Why Not To Pitch A Game Too Early
So day 0 of Gen Con is in the books. Part of mine was filled with general logistics (Hotel check in, Gen Con tickets, prep for tomorrow) while the rest focused on pitching a clearly-not-ready legacy game...
See all that pen marks on the cards? Yeah, that's not a good sign. I fell prey to the temptation to be Johnny-on-the-spot, the guy with the exact right idea at exact the right time. I'll try and take some time next week to write about the process at length but the short lesson is, no matter how tempting the circumstances, don't go into a meeting unless your current game rules have...
A. ...been playtested to get the kinks out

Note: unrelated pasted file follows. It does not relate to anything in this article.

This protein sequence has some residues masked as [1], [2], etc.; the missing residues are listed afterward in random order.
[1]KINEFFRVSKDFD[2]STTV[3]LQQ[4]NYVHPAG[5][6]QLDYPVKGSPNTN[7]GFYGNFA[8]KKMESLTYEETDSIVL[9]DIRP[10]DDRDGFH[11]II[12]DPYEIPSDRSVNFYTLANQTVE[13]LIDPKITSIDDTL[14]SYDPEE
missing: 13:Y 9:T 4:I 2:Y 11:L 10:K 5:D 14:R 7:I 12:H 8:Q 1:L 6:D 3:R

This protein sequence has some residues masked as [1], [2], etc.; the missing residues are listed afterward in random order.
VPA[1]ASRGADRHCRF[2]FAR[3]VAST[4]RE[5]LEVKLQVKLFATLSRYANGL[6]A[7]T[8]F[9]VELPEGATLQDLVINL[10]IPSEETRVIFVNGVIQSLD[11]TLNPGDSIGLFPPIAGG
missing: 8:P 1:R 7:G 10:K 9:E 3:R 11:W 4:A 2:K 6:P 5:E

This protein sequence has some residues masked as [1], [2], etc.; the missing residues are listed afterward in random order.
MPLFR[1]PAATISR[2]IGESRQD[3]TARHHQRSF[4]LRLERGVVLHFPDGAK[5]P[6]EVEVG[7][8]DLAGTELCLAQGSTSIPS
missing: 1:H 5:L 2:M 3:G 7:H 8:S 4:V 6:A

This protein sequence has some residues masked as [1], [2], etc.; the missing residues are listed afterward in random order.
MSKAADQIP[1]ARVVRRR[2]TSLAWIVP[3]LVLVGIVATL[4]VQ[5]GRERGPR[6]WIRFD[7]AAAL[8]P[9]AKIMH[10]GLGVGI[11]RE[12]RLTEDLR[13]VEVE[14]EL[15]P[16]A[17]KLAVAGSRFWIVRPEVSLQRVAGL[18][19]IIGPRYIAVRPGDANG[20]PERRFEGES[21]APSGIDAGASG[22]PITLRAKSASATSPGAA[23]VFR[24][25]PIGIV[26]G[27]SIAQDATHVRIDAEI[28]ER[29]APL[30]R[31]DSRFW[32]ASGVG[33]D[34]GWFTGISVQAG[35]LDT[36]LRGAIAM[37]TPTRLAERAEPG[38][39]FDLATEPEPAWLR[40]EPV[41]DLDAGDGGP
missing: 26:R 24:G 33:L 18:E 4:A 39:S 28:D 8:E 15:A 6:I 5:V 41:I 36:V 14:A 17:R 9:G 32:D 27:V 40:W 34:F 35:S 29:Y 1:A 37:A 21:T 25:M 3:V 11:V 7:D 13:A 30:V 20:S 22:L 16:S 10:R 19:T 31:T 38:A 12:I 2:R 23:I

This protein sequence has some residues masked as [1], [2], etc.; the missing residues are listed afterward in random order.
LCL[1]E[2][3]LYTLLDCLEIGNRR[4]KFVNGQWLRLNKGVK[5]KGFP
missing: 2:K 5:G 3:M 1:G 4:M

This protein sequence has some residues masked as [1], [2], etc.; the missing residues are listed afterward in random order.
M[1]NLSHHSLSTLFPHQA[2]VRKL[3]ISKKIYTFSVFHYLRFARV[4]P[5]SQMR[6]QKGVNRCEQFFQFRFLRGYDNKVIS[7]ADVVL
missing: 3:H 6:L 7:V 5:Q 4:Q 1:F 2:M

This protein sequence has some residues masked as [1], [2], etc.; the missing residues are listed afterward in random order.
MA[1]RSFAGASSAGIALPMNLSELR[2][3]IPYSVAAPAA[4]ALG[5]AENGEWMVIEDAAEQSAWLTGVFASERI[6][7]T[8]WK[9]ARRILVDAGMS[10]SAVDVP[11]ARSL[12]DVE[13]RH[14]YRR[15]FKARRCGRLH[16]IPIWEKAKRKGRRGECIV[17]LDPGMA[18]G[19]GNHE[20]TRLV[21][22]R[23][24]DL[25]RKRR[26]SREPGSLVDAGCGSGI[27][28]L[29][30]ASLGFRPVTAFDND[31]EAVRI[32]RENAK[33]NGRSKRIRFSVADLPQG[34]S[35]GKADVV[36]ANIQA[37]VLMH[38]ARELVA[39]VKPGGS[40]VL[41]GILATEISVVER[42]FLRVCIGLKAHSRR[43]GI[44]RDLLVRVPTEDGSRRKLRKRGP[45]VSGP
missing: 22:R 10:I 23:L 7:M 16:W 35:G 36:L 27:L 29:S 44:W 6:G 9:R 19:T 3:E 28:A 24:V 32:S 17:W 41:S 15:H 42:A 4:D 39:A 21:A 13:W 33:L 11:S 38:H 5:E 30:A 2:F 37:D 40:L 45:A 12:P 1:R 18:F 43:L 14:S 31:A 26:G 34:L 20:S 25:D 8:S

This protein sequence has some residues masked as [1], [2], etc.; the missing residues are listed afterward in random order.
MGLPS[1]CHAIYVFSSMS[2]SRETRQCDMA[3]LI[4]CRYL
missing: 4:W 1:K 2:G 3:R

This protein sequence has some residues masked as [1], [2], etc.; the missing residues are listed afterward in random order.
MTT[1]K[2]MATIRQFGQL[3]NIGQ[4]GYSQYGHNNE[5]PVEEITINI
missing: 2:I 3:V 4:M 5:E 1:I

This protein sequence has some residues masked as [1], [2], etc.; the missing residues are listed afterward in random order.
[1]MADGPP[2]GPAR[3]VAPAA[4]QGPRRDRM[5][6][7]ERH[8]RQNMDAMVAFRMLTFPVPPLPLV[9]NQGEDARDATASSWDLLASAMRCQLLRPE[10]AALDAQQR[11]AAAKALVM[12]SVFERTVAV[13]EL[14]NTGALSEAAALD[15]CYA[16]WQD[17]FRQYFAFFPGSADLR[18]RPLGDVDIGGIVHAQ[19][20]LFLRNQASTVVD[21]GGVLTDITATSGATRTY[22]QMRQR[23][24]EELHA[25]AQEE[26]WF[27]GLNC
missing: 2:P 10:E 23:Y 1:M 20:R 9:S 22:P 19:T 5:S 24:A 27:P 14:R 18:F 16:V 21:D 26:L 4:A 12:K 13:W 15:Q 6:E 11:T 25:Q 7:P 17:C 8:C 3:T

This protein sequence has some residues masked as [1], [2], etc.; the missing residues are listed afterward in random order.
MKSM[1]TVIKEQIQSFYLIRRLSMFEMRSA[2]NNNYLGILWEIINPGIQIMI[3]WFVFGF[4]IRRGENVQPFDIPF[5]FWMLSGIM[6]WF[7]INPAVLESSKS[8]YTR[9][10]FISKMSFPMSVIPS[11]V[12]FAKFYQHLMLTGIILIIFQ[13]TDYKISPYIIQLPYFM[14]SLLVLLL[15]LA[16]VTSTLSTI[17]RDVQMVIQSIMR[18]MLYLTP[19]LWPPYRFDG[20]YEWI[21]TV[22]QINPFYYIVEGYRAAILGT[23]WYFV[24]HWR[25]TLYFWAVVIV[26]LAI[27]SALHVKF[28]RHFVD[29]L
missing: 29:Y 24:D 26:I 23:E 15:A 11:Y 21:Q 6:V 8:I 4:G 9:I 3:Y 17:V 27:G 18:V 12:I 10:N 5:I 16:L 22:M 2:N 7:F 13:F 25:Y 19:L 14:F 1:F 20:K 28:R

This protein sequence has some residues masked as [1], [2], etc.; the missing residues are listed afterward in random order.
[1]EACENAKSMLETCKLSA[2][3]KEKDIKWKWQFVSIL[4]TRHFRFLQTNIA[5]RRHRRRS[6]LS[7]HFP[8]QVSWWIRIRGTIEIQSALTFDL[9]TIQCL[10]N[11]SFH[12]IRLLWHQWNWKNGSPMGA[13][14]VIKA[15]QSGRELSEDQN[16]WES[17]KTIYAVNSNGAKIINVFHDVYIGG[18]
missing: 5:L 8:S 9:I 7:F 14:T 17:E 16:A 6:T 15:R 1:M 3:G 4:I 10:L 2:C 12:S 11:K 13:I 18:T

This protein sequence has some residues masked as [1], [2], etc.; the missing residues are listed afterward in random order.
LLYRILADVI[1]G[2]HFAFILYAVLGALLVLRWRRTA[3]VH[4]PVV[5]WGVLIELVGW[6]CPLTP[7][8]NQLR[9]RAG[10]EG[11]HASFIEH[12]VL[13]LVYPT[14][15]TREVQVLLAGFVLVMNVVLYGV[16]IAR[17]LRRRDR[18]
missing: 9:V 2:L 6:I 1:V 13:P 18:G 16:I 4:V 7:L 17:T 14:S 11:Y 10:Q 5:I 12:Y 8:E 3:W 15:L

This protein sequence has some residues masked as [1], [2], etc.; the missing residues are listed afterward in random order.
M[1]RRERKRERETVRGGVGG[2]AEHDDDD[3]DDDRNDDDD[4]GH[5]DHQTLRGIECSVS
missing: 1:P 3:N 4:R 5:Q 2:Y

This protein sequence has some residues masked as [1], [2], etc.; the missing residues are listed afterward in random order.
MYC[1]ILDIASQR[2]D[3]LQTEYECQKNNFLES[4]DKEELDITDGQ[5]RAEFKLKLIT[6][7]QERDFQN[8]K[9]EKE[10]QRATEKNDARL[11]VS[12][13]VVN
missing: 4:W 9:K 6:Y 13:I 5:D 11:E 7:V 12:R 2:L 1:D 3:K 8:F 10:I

B. ...are stable long enough for you to teach the game coherently.
Despite that the pitch could have gone worse. They got to see enough working bits to feel there was a game in there (somewhere) and they told me they're open to a second pitch. The unfortunate truth is that I didn't have that game yet and we all knew it.
All of this leads to the importance of moving bg forward not back in this industry. Making s pitch too early was an easy mistake to make, but it's 12:43 now, so that was yesterday. In front of me is the fun part, the part where I get to slow down, nail the mechanics, vet the rules, and give them a follow up pitch they can't resist.